As the opening credits roll to Waking Karma, a young girl in an insect mask ends the life of a kneeling adult in what can only be a ritual sacrifice. Shots of newspaper clippings about the cult leader, Paul, remaining at large are intercut with the scene along with a creepy song.
As someone who finds religious/cult films super frightening (thus, awesome), color me intrigued.
We’re now fast-forwarded seventeen years later where high school senior Karma is in bed, texting a friend and obsessing over how best to tell her mom that she has been accepted into Harvard – not normally rough news for a kid to tell their mom but I guess when the mom is the ex-cult member who stabbed the guy in the sacrifice years ago…yeah.
We learn that it’s Karmas’s birthday and her mom (Sunny) has planned a whole bunch of fun stuff to do. After “the party” ends, we find out that an anonymous letter has arrived, supposedly from Paul, saying that it’s time for him to come retrieve his daughter Karma.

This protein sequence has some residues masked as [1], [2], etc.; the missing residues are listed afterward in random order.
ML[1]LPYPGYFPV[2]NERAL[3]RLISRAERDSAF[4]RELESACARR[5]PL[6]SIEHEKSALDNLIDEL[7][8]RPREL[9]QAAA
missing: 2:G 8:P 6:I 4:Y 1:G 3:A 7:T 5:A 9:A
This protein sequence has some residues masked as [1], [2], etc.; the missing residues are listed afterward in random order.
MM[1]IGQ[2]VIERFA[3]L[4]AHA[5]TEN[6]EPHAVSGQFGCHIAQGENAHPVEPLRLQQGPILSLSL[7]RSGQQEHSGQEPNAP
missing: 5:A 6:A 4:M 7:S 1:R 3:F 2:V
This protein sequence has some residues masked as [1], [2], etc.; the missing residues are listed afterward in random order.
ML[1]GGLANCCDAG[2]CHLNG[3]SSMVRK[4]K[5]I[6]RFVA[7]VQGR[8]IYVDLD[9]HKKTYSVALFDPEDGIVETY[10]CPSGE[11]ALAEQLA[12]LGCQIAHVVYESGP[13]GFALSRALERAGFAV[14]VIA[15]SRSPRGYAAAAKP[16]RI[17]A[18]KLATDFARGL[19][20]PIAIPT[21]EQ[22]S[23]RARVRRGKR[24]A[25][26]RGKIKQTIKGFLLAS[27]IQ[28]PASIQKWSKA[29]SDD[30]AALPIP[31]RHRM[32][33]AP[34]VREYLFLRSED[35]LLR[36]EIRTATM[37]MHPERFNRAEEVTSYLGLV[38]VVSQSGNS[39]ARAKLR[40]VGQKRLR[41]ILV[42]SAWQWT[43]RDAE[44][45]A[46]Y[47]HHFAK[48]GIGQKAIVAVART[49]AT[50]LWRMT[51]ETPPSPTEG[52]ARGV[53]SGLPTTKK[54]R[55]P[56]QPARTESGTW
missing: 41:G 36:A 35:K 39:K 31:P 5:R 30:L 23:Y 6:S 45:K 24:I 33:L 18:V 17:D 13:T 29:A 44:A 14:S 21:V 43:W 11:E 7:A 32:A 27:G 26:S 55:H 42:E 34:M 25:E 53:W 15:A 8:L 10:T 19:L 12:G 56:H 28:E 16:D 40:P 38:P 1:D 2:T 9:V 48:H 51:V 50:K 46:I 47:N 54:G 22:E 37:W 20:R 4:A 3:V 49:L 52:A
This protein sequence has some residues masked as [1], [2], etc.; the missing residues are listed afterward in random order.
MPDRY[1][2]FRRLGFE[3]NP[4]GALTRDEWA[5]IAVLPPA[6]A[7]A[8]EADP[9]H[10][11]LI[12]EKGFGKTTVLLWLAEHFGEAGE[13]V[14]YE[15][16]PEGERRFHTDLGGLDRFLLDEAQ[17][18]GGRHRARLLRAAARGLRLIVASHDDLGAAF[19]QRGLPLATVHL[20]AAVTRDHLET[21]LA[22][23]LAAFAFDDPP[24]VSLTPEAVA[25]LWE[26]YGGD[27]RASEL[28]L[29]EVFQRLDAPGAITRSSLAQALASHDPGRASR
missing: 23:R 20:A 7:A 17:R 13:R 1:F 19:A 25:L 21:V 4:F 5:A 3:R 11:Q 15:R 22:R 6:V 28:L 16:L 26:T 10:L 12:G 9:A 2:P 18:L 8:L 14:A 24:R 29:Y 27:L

Instead of going to the authorities with this note (like a slightly sane person), Sunny tells Karma to pack up and they escape to the “off-the-grid” home of another couple of ex-cult members. They go here because, according to them, it’s totally secure and no one can get on the land without being allowed on the land. Sure.
As we all know from horror films, when someone says they’re safe, they’re always quite the opposite and we finally get to meet Paul (Michael Madsen) up close and personal.
Walking Karma tries it’s best to thrill you (it doesn’t), to surprise you (also doesn’t) and then to terrify you (another no). While the premise shows promise, what made it to the script and screen falls short of the mark in nearly every category.